TESTIMONY OF DR. STEPHEN KLOTZ
SOUTHERN ARIZONA VA HEALTH CARE SYSTEM
VA MEDICAL CENTER, TUCSON, AZ
DEPARTMENT OF VETERANS AFFAIRS
SUBCOMMITTEE ON HEALTH
COMMITTEE ON VETERANS AFFAIRS
U. S. HOUSE OF REPRESENTATIVES
June 17, 2002
I am pleased to be here this morning to testify before this committee. The issue of the mice and maggots as reported in a recent article is a matter of public record. It is accurate and I hope we will not waste time rehashing the contents of the publication. I was led to believe that this committee wanted to address weightier problems, for example, what events or decisions brought about such a dismal state of affairs. Hence, my interest in appearing.
All of my adult life has been spent in Federal service, first as Battery Commander in the Army Artillery with nuclear weapons, later as a physician with the Indian Health Service and now as an Infectious Disease physician with Veterans Affairs (VA) for the past 17 years. I mention this to point out that I have experienced a variety of bureaucratic organizations.
There was a cataclysmic change in the managerial structure in this organization, now half a decade ago, that has entirely changed the landscape of patient care, with the unfortunate result that there has been a loss of focus on the veteran patient. Some of the decisions and their consequences were not self evident at the time of change. Important knowledge on how to run an effective and safe hospital was sacrificed in no small degree at that juncture. Difficulties are only apparent now as we gaze at beleaguered VA hospitals with increasing numbers of patients, fewer doctors and nurses, an increasing need for expensive and effective medications, and timely consultations and operations.
The structural changes that occurred brought a measure of fiscal responsibility to the VA, which is good thing. However, I would like to focus our attention on some matters that still require change to bring about more improvement.
I have limited time in this statement and so will restrict myself to brief mention of five major ongoing problems in the VA system, most a consequence of the change in management style some years ago. What I have to say is applicable to all VAs. It is exceedingly difficult to uncover where trouble begins in an organization of this size but I believe I can disclose some areas where changes were made leading to major deficiencies, eventually impacting on patient care.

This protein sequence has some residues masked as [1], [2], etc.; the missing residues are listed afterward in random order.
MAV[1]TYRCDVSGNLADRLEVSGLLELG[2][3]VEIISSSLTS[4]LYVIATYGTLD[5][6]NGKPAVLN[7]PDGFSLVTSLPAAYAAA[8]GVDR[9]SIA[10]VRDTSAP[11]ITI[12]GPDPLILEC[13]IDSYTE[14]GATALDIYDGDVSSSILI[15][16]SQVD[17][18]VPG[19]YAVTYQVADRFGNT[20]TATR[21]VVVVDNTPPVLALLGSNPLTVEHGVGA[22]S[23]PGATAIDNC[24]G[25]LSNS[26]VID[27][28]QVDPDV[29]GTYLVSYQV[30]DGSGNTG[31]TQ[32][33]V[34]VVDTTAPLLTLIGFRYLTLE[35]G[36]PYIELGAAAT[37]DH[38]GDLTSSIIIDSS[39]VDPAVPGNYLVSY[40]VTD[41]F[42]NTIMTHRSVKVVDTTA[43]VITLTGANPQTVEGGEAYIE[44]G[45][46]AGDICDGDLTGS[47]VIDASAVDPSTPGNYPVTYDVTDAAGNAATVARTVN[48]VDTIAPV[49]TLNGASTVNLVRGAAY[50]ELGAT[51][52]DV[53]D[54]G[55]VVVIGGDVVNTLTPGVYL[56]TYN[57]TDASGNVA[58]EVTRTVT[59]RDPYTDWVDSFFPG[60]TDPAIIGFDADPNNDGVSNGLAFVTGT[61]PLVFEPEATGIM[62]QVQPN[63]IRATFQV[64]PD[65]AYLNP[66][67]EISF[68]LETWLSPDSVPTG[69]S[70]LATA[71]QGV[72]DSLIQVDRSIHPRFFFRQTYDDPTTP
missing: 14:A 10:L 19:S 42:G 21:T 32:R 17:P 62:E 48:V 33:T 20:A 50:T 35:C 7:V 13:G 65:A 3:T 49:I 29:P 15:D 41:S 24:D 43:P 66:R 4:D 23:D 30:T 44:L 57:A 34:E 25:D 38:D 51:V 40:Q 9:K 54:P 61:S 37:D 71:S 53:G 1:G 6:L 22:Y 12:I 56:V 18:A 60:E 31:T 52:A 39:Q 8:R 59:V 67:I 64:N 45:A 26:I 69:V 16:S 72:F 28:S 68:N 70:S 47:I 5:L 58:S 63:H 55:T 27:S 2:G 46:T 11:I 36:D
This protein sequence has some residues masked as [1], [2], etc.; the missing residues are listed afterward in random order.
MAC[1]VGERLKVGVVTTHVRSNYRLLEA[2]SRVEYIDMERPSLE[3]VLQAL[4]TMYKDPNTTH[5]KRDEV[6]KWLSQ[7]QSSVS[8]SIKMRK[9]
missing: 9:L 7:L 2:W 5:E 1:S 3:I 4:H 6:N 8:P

Let us look in detail at problem 1, that is, the insertion of a business style of middle management and how this relates to current problems. Former departmental structures were eliminated in 1996 and entirely new positions were created with supervisory and fiscal control. I direct your attention to Table 1. The real numbers of physicians, dentists, RNs, LPNs, and Nurses Aids have declined since 1995. You will not be surprised to hear me tell you that the numbers of support personnel has actually risen during the same time frame. Contrast the data in Table 1 with Table 2 where it is evident the number of patients, visits and expenditures by the VA have all risen from 1995 to present. When all of this was occurring, it appeared as if the possession of real credentials for any job position was grounds for immediate disqualification. For example, we had the unenviable experience at the Kansas City VA of witnessing the promotion of a very fine engineer to direct line authority over the pharmacy and housekeeping-disciplines of which he had only superficial knowledge. Internists were placed in direct charge of subspecialty surgeons whose specific requirements often went unmet. Similarly, another fine man, in this case not a physician, was placed in charge of pathology and radiology, disciplines that even trained specialists in these fields struggle to direct in the VA. We were told that the position of Chief of Staff was obsolete and the individual in the position was summarily dismissed, only to have the position reinvented months later. If fiscal responsibility were the desired goal, it would have been cheaper to hire accountants.
The entire personnel structure of hospitals was reformed around a business model with the primary emphasis on fiscal soundness, something we have learned to our regret doesn't always perform well even in the private sector, much less in the VA. In the VA system the changes like those described before translate into more "process", i.e., paperwork and meetings, than into any actual doing, that is taking care of patients. The end result following all of these changes, it was still left to nurses and physicians to figure out how to deliver care in spite of all the managerial impediments.